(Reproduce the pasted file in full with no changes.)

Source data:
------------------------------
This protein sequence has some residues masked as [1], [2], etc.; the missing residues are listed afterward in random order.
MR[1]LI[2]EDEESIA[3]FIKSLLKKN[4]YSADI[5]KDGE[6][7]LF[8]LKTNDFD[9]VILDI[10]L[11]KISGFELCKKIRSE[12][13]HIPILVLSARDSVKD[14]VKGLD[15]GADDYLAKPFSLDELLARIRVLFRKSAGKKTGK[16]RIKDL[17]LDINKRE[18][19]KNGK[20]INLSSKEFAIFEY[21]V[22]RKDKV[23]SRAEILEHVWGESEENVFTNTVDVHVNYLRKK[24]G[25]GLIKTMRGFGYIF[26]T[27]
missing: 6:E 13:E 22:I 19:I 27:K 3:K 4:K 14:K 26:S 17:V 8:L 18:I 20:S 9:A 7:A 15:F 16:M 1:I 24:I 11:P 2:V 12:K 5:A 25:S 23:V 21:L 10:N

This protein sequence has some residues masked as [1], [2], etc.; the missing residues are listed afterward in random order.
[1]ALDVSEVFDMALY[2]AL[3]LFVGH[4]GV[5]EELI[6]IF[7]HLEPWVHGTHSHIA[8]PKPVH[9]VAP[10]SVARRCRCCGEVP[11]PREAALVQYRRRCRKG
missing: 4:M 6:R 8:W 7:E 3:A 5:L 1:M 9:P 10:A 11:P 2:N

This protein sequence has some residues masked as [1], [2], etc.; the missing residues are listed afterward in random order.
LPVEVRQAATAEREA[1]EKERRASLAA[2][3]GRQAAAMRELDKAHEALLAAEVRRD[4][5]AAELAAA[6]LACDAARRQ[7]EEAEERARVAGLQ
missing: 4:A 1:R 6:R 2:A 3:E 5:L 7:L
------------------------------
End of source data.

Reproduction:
This protein sequence has some residues masked as [1], [2], etc.; the missing residues are listed afterward in random order.
MR[1]LI[2]EDEESIA[3]FIKSLLKKN[4]YSADI[5]KDGE[6][7]LF[8]LKTNDFD[9]VILDI[10]L[11]KISGFELCKKIRSE[12][13]HIPILVLSARDSVKD[14]VKGLD[15]GADDYLAKPFSLDELLARIRVLFRKSAGKKTGK[16]RIKDL[17]LDINKRE[18][19]KNGK[20]INLSSKEFAIFEY[21]V[22]RKDKV[23]SRAEILEHVWGESEENVFTNTVDVHVNYLRKK[24]G[25]GLIKTMRGFGYIF[26]T[27]
missing: 6:E 13:E 22:I 19:I 27:K 3:K 4:K 14:K 26:S 17:V 8:L 18:I 20:S 9:A 7:A 15:F 16:M 1:I 24:I 11:P 2:V 12:K 5:A 25:S 23:V 21:L 10:N

This protein sequence has some residues masked as [1], [2], etc.; the missing residues are listed afterward in random order.
[1]ALDVSEVFDMALY[2]AL[3]LFVGH[4]GV[5]EELI[6]IF[7]HLEPWVHGTHSHIA[8]PKPVH[9]VAP[10]SVARRCRCCGEVP[11]PREAALVQYRRRCRKG
missing: 4:M 6:R 8:W 7:E 3:A 5:L 1:M 9:P 10:A 11:P 2:N

This protein sequence has some residues masked as [1], [2], etc.; the missing residues are listed afterward in random order.
LPVEVRQAATAEREA[1]EKERRASLAA[2][3]GRQAAAMRELDKAHEALLAAEVRRD[4][5]AAELAAA[6]LACDAARRQ[7]EEAEERARVAGLQ
missing: 4:A 1:R 6:R 2:A 3:E 5:L 7:L